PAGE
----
9. Tile (ceramic), I believe would have been common. The linoleum with the aluminum banding would have been popular too. We looked at doing chrome-edged style on our current house, but it was cost prohibitive. I believe I have some good pictures/ads bookmarked at home of countertops, I'll post them when I get home.
     
  10. St. Louis

    St. Louis Practically Family

    I would really appreciate that, sheeplady. I've studied a lot of photos of 30s and 40s kitchens, and I've come to the conclusion that most of the work surfaces were achieved through furniture, not counter tops. I.e., cabinets and tables with enameled tops, or else wooden surfaces. But that won't really work for me. If I'm going to replace my modern stove & fridge, then I won't be able to afford to have the whole kitchen redone. I'll have to adapt what's already in here.
     
  11. I have a more-or-less original 1911 kitchen, and there's very little counter space -- all of it in the pantry, about four feet on either side of the sink. It was originally linoleum topped, as far as I can tell, but was replaced with formica at some point before I came on the scene. My grandparents' house, built in 1920, was laid out very much the same way -- the only counters were in the pantry, alongside the sink.

    I made my own work table -- it's basically a slab of bare, oiled butcher's wood screwed down on top of an old wooden table I found by the side of the road. Gives a good surface for cutting and food preparation -- I never end up using the actual counters for anything but leaving dishes to dry.
     
  12. St. Louis, I highly recommend a book called "Bungalow Kitchens" by Jane Powell. The title is a little misleading; sounds like a more Arts and Crafts style, but in fact it's a very illuminating work on the history of the modern kitchen 1900-1950s, with lots of pictures and tips how to recreate the look, on whatever sliding scale of authentic you want to achieve. It should answer your questions about what was used, when. And then some.

    For our kitchen, I'm going with a beefy, black gloss v-cap ceramic edge trim (so apparently "passe" in this land of glass tile and granite that I had to special order it from Lowe's, when even 5 years ago it was just a standard shelf item) and white hexagonal ceramic tile on counter. We have a free standing table and hoosier, both with white enameled surfaces, for xtra work space.
     
  13. St. Louis

    St. Louis Practically Family

    It does look as though I could just paint the cabinets white and maybe replace the worn white counter tops with something that resembles linoleum. The floor is pine & I have a painted floor cloth on it now, so that's fine. I found someone who's willing to install a gas stove and take out one or two cabinets for about $2-300, which I think is a bargain.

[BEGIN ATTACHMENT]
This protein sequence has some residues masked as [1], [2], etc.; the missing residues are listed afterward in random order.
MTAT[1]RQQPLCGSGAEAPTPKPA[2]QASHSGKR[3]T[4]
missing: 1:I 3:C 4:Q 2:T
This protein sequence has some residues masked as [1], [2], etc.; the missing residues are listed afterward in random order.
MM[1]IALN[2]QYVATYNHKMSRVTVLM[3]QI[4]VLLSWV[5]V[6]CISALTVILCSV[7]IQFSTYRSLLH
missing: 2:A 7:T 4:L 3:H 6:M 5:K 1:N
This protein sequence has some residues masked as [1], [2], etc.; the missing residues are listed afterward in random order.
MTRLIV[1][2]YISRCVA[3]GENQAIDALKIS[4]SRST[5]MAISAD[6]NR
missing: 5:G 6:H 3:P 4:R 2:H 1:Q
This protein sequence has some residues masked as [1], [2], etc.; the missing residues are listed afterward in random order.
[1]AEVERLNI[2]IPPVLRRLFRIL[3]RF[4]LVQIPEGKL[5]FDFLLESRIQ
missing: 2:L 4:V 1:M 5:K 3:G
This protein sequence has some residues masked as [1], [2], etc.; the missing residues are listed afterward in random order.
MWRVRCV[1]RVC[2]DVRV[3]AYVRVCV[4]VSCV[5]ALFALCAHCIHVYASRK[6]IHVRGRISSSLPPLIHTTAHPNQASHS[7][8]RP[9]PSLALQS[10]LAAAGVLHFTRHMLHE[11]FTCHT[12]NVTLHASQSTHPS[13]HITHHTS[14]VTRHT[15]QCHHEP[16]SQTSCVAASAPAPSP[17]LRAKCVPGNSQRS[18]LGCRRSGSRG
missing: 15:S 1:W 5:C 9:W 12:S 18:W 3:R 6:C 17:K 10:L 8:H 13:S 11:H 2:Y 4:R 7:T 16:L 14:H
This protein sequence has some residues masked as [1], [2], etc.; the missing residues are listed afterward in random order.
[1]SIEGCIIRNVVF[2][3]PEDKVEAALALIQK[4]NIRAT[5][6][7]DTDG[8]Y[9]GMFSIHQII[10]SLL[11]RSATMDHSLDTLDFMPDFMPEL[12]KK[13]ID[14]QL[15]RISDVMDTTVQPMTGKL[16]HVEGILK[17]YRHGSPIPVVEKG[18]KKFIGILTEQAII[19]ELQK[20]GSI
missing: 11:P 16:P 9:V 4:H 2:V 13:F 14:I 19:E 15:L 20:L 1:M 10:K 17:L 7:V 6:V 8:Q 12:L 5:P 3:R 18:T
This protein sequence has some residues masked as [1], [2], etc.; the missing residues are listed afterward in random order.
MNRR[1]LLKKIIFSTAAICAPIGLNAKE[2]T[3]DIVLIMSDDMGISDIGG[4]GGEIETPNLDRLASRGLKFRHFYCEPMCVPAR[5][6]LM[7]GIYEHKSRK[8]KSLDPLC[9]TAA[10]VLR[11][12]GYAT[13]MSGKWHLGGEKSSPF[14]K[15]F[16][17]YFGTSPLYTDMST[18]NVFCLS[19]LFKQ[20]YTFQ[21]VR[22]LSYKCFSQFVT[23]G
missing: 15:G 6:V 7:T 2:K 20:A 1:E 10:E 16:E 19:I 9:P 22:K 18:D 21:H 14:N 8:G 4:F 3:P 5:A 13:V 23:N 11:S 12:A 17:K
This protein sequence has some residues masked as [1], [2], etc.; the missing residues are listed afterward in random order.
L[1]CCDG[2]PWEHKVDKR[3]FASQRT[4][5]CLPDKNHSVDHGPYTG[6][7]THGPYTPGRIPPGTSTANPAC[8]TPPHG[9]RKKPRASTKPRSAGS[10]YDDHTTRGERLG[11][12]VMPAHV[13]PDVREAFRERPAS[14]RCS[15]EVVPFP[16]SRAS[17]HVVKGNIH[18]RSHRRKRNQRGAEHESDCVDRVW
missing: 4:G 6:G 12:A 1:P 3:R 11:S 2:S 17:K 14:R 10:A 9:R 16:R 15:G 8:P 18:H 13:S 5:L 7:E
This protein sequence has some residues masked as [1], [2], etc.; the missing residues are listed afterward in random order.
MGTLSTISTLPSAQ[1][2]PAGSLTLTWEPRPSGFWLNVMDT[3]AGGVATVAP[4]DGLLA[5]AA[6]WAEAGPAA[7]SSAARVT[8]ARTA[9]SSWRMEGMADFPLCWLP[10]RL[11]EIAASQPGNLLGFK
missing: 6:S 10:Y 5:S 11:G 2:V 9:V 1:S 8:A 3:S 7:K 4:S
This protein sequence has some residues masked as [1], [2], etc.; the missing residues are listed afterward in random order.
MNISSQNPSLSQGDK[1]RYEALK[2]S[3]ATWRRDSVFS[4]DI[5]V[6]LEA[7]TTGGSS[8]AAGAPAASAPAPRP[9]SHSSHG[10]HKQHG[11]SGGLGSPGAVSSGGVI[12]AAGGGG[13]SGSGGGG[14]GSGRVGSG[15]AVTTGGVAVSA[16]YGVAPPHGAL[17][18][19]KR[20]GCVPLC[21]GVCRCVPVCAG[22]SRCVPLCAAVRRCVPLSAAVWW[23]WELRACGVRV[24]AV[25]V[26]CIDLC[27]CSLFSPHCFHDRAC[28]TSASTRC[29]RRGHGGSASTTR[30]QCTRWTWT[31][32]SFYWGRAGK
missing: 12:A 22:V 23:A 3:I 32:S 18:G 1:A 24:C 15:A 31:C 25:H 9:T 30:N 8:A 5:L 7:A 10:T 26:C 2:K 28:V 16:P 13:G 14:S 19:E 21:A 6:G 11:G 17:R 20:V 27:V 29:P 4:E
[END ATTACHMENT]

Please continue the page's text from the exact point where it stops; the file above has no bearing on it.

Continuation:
Thanks for all the sources!, ladies. I sent away for those bungalow kitchen & bath books, which were available used on amazon. Since I live in a classic tiny 1929 bungalow, I have a feeling they will be very useful to me.
     
  14. St. Louis- I thought about your countertop issue when I saw this article in Old House Journal: http://www.oldhouseonline.com/black-white-bungalow-kitchen-makeover/

    That is a bungalow kitchen (likely much larger than yours, by the photographs it doesn't look bungalow sized...) but it has the tiled style of countertops I was referring to.

    Do you think there is any chance you could find a salvaged sink that would fit your kitchen space? I'm thinking a single drainboard apron sink, because they are smaller than a double drainboard. You can use the drainboard as counter space- excellent for messy things. Not the "modern" farmhouse apron sinks that they put in today (which I think are pretty hideous)- but the kind that mounts on the wall and is made of cast iron, with legs or a cabinet under it. I'm thinking something like this: http://www.thisoldtubandsink.com/visibapoovca1.html

    I'm looking forward to a sink with a drainboard in the new house for the messy countertop appliances I use but also for canning, since canning seems to be the absolute messiest thing you do in a kitchen.
     
  15. epr25: I adore your kitchen! BTW, I was born and raised in Ft Wayne until 8th grade. My parents live in Fremont, Indiana. :D